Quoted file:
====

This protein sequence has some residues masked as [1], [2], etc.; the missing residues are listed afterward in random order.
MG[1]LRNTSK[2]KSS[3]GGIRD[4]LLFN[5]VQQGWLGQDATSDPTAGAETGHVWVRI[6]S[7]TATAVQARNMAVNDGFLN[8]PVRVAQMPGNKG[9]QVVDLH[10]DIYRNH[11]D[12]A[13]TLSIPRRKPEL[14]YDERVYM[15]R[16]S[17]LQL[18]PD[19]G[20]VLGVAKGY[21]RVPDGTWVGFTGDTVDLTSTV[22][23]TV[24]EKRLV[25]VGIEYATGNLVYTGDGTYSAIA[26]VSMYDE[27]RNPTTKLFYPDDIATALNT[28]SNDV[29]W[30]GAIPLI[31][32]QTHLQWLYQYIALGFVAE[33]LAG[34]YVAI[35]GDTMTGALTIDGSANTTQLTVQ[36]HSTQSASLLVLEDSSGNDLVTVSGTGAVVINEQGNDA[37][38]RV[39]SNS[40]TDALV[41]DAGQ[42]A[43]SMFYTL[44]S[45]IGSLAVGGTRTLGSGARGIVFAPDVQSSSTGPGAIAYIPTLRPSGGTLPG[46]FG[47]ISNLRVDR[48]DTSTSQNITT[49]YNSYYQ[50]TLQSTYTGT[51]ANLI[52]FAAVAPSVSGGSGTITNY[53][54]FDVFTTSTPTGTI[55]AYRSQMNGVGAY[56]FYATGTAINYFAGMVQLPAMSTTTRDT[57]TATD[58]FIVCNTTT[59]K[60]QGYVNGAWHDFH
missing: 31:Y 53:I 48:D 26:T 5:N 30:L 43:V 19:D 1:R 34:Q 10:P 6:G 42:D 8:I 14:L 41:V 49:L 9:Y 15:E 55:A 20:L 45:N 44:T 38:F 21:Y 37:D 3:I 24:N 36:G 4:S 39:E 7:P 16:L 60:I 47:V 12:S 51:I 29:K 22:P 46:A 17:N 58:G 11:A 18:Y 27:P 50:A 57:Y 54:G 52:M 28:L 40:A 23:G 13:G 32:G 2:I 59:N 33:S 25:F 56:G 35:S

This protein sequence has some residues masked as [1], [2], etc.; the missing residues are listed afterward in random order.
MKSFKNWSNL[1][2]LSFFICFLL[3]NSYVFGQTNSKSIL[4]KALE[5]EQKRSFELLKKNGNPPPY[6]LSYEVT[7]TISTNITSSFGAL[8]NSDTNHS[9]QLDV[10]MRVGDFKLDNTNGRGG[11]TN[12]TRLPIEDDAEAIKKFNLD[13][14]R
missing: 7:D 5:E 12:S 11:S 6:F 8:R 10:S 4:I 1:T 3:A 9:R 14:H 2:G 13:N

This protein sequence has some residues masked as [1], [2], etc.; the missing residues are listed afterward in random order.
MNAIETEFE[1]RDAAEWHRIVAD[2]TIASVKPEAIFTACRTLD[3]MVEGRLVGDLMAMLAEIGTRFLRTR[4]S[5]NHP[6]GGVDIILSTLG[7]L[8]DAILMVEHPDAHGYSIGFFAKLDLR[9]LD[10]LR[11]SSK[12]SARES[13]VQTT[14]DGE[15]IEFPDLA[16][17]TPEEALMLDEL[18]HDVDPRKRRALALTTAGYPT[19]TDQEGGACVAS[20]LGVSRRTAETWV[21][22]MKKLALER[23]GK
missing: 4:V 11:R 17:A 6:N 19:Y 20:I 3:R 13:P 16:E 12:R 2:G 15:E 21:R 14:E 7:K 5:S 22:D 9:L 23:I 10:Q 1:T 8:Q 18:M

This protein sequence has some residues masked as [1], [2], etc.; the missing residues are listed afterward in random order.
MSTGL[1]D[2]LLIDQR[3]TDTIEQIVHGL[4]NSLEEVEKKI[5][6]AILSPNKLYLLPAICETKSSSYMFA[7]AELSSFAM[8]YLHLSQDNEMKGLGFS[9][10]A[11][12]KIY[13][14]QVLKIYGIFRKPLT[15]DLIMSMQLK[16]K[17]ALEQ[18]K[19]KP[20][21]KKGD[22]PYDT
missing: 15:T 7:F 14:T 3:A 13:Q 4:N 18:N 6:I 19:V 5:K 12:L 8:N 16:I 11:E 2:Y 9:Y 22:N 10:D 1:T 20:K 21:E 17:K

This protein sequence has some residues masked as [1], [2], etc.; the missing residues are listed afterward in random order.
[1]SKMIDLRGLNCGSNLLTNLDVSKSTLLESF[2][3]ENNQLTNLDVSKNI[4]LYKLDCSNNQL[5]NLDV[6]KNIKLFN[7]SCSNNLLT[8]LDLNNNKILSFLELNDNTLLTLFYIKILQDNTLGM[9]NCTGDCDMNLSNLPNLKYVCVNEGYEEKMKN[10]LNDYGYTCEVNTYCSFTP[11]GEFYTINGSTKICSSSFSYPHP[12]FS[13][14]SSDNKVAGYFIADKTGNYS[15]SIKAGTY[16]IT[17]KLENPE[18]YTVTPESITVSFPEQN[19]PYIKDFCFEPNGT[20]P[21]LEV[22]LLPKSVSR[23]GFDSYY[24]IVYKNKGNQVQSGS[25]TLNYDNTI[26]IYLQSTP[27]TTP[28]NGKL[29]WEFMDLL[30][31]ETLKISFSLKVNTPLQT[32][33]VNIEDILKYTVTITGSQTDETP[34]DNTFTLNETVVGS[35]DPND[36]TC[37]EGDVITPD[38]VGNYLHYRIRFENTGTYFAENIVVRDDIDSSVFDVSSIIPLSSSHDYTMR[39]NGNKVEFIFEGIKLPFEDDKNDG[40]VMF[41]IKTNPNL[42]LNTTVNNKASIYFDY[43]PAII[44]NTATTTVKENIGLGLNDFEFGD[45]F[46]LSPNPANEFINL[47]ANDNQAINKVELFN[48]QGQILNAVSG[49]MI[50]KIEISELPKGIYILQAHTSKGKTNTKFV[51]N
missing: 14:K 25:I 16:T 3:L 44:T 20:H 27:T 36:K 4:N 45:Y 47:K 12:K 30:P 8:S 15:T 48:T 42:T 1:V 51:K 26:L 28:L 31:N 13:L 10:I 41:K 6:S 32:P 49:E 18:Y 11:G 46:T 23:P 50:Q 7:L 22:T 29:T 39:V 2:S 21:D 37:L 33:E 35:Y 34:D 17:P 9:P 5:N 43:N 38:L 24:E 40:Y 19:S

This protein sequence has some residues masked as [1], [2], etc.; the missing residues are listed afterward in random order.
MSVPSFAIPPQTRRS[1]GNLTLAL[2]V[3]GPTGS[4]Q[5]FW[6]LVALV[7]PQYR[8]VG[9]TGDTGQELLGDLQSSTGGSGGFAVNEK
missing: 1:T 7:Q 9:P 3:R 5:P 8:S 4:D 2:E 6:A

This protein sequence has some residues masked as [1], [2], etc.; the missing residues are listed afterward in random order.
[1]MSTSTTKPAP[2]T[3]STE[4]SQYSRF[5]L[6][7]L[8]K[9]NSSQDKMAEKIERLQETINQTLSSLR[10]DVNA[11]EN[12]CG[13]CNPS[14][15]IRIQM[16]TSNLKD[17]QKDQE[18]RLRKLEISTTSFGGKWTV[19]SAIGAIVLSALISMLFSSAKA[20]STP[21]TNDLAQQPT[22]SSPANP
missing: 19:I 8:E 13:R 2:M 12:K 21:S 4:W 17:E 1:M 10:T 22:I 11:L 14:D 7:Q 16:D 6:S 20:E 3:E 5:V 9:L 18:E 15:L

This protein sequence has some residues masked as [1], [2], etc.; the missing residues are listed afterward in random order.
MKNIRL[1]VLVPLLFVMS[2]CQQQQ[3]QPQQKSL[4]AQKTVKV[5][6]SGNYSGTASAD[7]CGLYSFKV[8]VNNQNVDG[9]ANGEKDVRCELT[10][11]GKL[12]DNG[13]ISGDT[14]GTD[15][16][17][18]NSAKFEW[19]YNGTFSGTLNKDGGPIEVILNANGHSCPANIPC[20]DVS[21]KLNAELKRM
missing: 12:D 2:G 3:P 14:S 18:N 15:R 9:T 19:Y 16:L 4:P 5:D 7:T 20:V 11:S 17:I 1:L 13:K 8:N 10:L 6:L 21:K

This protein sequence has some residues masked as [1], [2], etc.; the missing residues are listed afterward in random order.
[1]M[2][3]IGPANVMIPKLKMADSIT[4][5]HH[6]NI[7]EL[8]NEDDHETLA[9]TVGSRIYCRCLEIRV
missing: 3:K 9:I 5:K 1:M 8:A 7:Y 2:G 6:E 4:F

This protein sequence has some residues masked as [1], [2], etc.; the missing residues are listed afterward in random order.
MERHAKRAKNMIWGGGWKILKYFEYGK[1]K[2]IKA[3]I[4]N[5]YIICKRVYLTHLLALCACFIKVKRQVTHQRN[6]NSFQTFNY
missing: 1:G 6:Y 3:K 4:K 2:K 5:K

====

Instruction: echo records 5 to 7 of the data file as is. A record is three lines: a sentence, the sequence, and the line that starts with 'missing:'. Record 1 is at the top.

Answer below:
This protein sequence has some residues masked as [1], [2], etc.; the missing residues are listed afterward in random order.
[1]SKMIDLRGLNCGSNLLTNLDVSKSTLLESF[2][3]ENNQLTNLDVSKNI[4]LYKLDCSNNQL[5]NLDV[6]KNIKLFN[7]SCSNNLLT[8]LDLNNNKILSFLELNDNTLLTLFYIKILQDNTLGM[9]NCTGDCDMNLSNLPNLKYVCVNEGYEEKMKN[10]LNDYGYTCEVNTYCSFTP[11]GEFYTINGSTKICSSSFSYPHP[12]FS[13][14]SSDNKVAGYFIADKTGNYS[15]SIKAGTY[16]IT[17]KLENPE[18]YTVTPESITVSFPEQN[19]PYIKDFCFEPNGT[20]P[21]LEV[22]LLPKSVSR[23]GFDSYY[24]IVYKNKGNQVQSGS[25]TLNYDNTI[26]IYLQSTP[27]TTP[28]NGKL[29]WEFMDLL[30][31]ETLKISFSLKVNTPLQT[32][33]VNIEDILKYTVTITGSQTDETP[34]DNTFTLNETVVGS[35]DPND[36]TC[37]EGDVITPD[38]VGNYLHYRIRFENTGTYFAENIVVRDDIDSSVFDVSSIIPLSSSHDYTMR[39]NGNKVEFIFEGIKLPFEDDKNDG[40]VMF[41]IKTNPNL[42]LNTTVNNKASIYFDY[43]PAII[44]NTATTTVKENIGLGLNDFEFGD[45]F[46]LSPNPANEFINL[47]ANDNQAINKVELFN[48]QGQILNAVSG[49]MI[50]KIEISELPKGIYILQAHTSKGKTNTKFV[51]N
missing: 14:K 25:I 16:T 3:L 44:T 20:H 27:T 36:K 4:N 45:Y 47:K 12:K 30:P 8:S 15:T 48:T 42:T 1:V 51:K 26:L 28:L 31:N 13:L 10:I 41:K 6:S 32:P 49:E 18:Y 11:G 46:T 23:P 50:Q 7:L 22:T 29:T 39:V 2:S 21:D 37:L 33:E 35:Y 34:D 17:P 9:P 5:N 43:N 38:L 24:E 40:Y 19:S

This protein sequence has some residues masked as [1], [2], etc.; the missing residues are listed afterward in random order.
MSVPSFAIPPQTRRS[1]GNLTLAL[2]V[3]GPTGS[4]Q[5]FW[6]LVALV[7]PQYR[8]VG[9]TGDTGQELLGDLQSSTGGSGGFAVNEK
missing: 1:T 7:Q 9:P 3:R 5:P 8:S 4:D 2:E 6:A

This protein sequence has some residues masked as [1], [2], etc.; the missing residues are listed afterward in random order.
[1]MSTSTTKPAP[2]T[3]STE[4]SQYSRF[5]L[6][7]L[8]K[9]NSSQDKMAEKIERLQETINQTLSSLR[10]DVNA[11]EN[12]CG[13]CNPS[14][15]IRIQM[16]TSNLKD[17]QKDQE[18]RLRKLEISTTSFGGKWTV[19]SAIGAIVLSALISMLFSSAKA[20]STP[21]TNDLAQQPT[22]SSPANP
missing: 19:I 8:E 13:R 2:M 12:K 21:S 4:W 17:E 1:M 10:T 22:I 11:L 14:D 7:Q 16:D 6:S 20:E 3:E 5:V 9:L 18:E 15:L